‘We’ve exposed a part of our universe we’ve never seen before,” astronomer Shep Doeleman said on April 10 when unveiling the first picture every taken of a black hole. The picture, captured by the Event Horizon Telescope Collaboration showed a bright ring formed as light bends in the intense gravity around a black hole that is 6.5 billion times more massive than the Sun.
Taken in 2017, it took two years of computer analysis to determine what exactly the Event Horizon Telescope Collaboration (a global network of telescopes) captured. Scientists were overjoyed to realize they had a picture of a supermassive black hole, one located in the center of Galaxy M87 in the Virgo constellation. This one blurry photo has since opened a new window into the study of these fascinating phenomenon.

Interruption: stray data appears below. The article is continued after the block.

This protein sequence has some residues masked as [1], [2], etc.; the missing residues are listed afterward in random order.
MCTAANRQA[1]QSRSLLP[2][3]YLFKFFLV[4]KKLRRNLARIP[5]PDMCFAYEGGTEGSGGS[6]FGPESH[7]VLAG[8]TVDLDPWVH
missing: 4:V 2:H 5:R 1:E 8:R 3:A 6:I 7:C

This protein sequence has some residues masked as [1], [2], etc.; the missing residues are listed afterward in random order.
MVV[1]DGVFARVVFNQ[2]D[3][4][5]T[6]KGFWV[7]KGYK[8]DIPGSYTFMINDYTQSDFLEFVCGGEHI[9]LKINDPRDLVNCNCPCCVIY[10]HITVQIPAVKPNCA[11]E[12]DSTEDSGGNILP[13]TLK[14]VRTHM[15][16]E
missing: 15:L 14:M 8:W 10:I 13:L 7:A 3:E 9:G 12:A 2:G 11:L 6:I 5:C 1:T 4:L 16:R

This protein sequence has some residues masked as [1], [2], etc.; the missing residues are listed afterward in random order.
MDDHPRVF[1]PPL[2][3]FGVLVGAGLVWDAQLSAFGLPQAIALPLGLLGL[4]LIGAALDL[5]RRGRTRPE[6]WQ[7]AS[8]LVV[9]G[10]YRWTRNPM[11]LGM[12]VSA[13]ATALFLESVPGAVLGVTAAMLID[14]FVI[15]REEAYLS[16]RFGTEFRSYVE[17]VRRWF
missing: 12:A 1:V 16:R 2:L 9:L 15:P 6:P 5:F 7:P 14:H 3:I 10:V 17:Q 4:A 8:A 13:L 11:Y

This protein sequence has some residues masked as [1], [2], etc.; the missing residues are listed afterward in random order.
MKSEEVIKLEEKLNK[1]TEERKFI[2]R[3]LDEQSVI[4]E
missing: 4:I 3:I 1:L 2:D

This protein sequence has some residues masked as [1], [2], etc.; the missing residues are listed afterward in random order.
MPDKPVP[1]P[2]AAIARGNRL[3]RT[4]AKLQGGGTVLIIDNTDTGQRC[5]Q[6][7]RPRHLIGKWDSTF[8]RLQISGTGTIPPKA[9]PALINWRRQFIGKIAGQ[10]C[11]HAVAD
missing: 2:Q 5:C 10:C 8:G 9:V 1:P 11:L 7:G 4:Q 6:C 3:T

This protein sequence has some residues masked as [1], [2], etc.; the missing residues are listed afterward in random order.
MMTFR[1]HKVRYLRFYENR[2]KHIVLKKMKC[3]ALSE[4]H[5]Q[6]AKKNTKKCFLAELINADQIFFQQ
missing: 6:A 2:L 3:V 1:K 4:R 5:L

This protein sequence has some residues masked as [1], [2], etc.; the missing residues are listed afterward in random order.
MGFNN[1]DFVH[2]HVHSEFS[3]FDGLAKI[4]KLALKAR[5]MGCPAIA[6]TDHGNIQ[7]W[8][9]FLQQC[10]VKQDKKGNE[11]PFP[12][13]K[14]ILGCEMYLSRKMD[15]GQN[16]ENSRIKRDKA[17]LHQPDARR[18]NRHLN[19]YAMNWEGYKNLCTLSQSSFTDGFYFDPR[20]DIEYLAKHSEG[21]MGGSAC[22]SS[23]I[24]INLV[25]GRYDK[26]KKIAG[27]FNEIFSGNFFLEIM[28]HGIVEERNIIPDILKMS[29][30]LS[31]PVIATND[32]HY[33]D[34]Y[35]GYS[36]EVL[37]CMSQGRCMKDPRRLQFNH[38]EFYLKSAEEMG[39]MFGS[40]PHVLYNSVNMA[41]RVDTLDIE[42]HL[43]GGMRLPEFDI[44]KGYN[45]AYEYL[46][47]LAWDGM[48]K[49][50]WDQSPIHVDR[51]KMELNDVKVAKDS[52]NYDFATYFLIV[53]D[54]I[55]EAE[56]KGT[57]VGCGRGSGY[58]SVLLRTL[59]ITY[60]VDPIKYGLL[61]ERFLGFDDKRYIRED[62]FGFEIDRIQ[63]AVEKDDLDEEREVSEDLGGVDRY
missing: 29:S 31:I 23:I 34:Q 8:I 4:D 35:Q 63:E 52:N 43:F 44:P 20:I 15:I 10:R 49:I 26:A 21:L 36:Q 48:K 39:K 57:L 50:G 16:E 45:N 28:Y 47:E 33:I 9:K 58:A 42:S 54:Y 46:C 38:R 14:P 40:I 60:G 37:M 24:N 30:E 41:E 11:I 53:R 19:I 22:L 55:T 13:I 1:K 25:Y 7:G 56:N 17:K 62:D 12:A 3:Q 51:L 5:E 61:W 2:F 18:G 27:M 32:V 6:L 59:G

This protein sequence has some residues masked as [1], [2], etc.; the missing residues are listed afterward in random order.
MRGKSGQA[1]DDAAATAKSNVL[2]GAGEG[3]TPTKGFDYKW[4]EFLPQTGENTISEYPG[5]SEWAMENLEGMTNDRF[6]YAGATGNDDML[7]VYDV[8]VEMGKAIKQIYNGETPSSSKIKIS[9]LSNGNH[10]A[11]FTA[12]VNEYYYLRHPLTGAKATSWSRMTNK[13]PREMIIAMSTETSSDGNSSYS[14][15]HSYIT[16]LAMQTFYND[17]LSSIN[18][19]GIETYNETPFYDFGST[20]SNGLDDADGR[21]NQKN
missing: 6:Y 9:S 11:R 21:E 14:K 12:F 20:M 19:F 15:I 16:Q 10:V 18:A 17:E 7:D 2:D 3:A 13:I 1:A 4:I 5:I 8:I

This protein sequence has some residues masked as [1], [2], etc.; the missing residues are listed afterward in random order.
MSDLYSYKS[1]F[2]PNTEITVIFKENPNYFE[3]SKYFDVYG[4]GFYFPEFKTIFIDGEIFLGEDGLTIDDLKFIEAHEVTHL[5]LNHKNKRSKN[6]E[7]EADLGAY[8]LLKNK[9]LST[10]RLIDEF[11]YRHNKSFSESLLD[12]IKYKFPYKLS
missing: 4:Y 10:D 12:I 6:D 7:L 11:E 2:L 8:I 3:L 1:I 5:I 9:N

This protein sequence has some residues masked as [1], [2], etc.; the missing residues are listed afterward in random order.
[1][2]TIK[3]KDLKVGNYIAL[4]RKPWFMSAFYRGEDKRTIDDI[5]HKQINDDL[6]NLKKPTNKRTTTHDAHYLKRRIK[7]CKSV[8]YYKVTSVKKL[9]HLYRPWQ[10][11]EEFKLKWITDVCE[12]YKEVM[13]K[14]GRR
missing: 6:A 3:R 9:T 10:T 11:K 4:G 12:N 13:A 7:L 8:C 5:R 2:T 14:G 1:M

“We have seen what we thought was unseeable,” said Sheperd Doeleman, director of the Event Horizon Telescope Collaboration, added. “We have seen and taken a picture of a black hole.”